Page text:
Thursday, 17 January 2013


When using background imagery, it is important to consider the colour and shade of the typography in the foreground. With a particularly dark image, it would be wise to use a lighter (if not white) colour for the typography - and vice versa for a light image.


Here are a few images collected from my Tumblr blog - dedicated in showing my daily typographic inspirations. Each example I consider a typographic poster, but each outcome is produced differently and have varying auras.

The first example works well as a set; each example complements the design of the next one. Photographed on a wall that contrasts the stock choice, it stands out and exhibits the designs in the best way possible.

The 'Neuarmy' piece uses photography composition to enhance the aesthetic and feel of the final outcome. Pairing the design with objects (in this case clothing) that relate to the design in some way give a whole new meaning - to me it seems a lot more homely than a standard poster-photographed-on-a-blank-wall outcome.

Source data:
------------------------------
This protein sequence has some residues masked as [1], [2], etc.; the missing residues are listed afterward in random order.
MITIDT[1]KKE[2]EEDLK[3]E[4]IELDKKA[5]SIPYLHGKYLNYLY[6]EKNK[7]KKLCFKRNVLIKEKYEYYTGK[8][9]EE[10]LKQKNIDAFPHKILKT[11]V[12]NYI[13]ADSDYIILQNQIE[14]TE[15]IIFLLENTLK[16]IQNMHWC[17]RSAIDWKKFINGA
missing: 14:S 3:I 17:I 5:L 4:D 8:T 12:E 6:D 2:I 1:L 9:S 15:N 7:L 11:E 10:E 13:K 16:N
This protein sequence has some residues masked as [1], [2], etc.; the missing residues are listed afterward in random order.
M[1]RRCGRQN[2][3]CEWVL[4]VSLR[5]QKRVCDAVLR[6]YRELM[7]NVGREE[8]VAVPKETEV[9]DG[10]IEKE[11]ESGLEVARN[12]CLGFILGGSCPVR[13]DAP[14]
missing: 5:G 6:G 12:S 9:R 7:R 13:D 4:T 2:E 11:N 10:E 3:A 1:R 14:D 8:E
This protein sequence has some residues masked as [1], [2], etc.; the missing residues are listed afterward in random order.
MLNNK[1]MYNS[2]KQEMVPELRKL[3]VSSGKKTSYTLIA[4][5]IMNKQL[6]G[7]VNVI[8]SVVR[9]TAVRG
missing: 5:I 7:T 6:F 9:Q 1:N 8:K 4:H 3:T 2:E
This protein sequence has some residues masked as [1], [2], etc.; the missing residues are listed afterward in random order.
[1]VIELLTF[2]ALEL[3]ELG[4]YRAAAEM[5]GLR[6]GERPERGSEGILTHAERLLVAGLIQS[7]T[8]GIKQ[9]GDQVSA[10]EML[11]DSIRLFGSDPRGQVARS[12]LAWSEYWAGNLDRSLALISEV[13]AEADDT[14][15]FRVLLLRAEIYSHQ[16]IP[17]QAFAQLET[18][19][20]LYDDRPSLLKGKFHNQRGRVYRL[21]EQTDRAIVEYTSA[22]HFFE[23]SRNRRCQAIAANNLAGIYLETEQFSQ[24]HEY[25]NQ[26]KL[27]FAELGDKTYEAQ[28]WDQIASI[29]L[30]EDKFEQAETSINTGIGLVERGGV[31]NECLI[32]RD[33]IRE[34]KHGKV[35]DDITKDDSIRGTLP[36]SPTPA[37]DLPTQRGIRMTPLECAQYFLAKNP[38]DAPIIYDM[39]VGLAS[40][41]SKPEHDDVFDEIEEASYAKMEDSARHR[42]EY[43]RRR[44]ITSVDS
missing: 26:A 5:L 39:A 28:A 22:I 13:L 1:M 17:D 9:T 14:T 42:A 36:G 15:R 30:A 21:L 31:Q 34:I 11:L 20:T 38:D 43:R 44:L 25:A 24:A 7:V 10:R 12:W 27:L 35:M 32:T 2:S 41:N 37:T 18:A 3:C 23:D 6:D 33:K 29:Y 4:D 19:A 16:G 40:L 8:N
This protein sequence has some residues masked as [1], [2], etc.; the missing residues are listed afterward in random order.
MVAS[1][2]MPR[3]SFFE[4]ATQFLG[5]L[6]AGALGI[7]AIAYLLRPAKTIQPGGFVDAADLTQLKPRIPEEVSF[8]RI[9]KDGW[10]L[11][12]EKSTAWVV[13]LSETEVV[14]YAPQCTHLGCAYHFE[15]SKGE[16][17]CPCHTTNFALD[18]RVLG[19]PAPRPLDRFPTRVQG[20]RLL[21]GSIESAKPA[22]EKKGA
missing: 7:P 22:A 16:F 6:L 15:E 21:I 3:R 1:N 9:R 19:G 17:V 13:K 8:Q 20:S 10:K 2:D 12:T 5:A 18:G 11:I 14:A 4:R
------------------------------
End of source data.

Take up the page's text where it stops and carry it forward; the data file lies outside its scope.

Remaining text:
The third example, a quote from the excellent Ferris Bueller's Day Off, looks hand rendered as a chalkboard piece. This outcome is completely different to the standard typographic poster, and this alone enhances its value as a piece of typographic design. It emits originality, and sets it apart from the rest of the competition.

The last two images are brilliant examples of a working relation between type and image. The second design exhibits this much more clearly, experimenting with arrangement by setting samples of the typography behind the main image. It gives the design more dimensions, and has more depth than a standard two layer, type on image piece. More importantly, the images are clear & the type is legible.


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